Destiny. Faith (Marisa Tomei) believes that two soul-mates can be united if they find each other. From the Ouija board, she has found the name of her missing half, and it is D-A-M-O-N ... See full summary »
Robert Downey Jr.,
Two friends living in a small town during the 1960s, run away to enjoy their freedom during the Vietnam War, thus disappointing the father of one of them. When they return to town, they realize the importance of family unity.
Robert Downey Jr.,
Two girls, Carla and Lou meet on the street outside a loft waiting for their boyfriends. In a short time, they find out that they're waiting for the same guy - young actor Blake, who said ... See full summary »
Robert Downey Jr.,
Natasha Gregson Wagner
Louie Jeffries is happily married to Corinne. On their first anniversary, Louie is killed crossing the road. Louie is reincarnated as Alex Finch, and twenty years later, fate brings Alex and Louie's daughter, Miranda, together. It's not until Alex is invited to Louie's home that he begins to remember his former life, wife and best friend. Of course, there's also the problem that he's attracted to Louie's/his own daughter. Written by
Snaring two Washington, D.C. prime locations, the Smithsonian Institute and the Washington Post, proved to be challenges indeed. As Mike Lobell explained: "The Smithsonian took about four months to give us the go ahead. They, for good reason, were very concerned about how they would be portrayed to the public. We had to assure them that we would present the institution in the best possible light. They finally agreed, and treated us wonderfully in Washington." Securing the Washington Post was due, in part, to Perry Howze and Randy Howze. Lobell said, "We were fortunate because our screenwriters, who grew up in Washington, D.C., had been childhood friends of Benjamin C. Bradlee's daughters, and therefore knew Bradlee." The production got the full support of the Washington Post, filming in front of the building, inside the press room, in its lobby, and at its printing presses. This was quite a coup it was thought by the filmmakers, considering that the newspaper had refused to cooperate with the filming of All the President's Men (1976). See more »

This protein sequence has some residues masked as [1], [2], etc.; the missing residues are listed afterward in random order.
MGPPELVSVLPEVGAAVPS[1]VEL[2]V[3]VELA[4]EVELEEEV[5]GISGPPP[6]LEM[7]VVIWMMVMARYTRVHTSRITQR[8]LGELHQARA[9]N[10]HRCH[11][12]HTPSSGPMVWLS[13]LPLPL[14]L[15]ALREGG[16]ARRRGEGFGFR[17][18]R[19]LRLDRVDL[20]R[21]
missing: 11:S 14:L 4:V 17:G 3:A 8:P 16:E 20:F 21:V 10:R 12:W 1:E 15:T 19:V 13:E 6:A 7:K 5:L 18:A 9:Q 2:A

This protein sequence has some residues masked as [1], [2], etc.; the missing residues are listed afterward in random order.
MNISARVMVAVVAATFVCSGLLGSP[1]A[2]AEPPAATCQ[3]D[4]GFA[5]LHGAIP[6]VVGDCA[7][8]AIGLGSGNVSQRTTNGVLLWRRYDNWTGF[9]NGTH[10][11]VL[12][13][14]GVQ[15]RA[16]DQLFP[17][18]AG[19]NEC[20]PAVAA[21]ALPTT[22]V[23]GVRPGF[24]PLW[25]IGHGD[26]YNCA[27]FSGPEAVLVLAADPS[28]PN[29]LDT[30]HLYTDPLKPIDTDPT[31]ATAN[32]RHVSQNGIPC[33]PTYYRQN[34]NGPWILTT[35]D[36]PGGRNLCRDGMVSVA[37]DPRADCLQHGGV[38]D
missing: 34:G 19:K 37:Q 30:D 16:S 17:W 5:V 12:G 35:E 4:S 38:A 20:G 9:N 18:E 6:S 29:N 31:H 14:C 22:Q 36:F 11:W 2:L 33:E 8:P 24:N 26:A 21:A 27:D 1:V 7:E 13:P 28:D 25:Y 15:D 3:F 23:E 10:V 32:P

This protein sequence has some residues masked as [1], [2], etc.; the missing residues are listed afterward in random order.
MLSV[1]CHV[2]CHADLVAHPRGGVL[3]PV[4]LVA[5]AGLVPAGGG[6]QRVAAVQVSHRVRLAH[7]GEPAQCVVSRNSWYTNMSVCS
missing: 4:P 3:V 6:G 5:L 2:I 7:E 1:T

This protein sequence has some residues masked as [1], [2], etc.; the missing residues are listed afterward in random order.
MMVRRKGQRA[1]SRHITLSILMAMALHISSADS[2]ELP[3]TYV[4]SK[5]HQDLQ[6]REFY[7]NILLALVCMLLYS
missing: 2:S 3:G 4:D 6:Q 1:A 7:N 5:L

At the end of the movie Alex is talking to the newspaper editor and then to Corinne, and the sling on his arm changes position between shots. See more »
[Philip the best friend and best man, tells Louie the groom, he's in love with Corinne the soon-to-be married bride]
Louie. There's something I have to tell you.
[as Corinne walks up the aisle in her wedding dress]
I'm in love with Corinne.
[Louie smiles not taking his eyes off Corinne]
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I was always a big fan of this movie, first of all have you seen the cast, the acting is superb and help make this movie move along very well. Cybill Shepherd was given great reviews for her role, and they were well deserved. The beginning of this movie starts in the past when Corinne Jeffries (Cybill) whose picture-perfect marriage comes to a shattering halt when her husband Louie dies unexpectedly. Fortunately, Louse gets a second shot at life when he agrees to be "recycled" back to earth as the newborn Alex Finch (Robert Downey, JR). Alex goes on to live his new life forgetting his past life while Corinne tries to get on with hers. But fate crosses Alexs path 23 years later when he meets Corinne's daughter Miranda (Mary Stuart Masterson) and is suddenly flooded with a wealth of unwanted memories (this is where the fun begins, and embarrassing situations occur.) The music is great and the scenes are heart felt and very cute. You wont be disappointed if you give it a chance, Chances Are you'll like it. Very funny and sweet!
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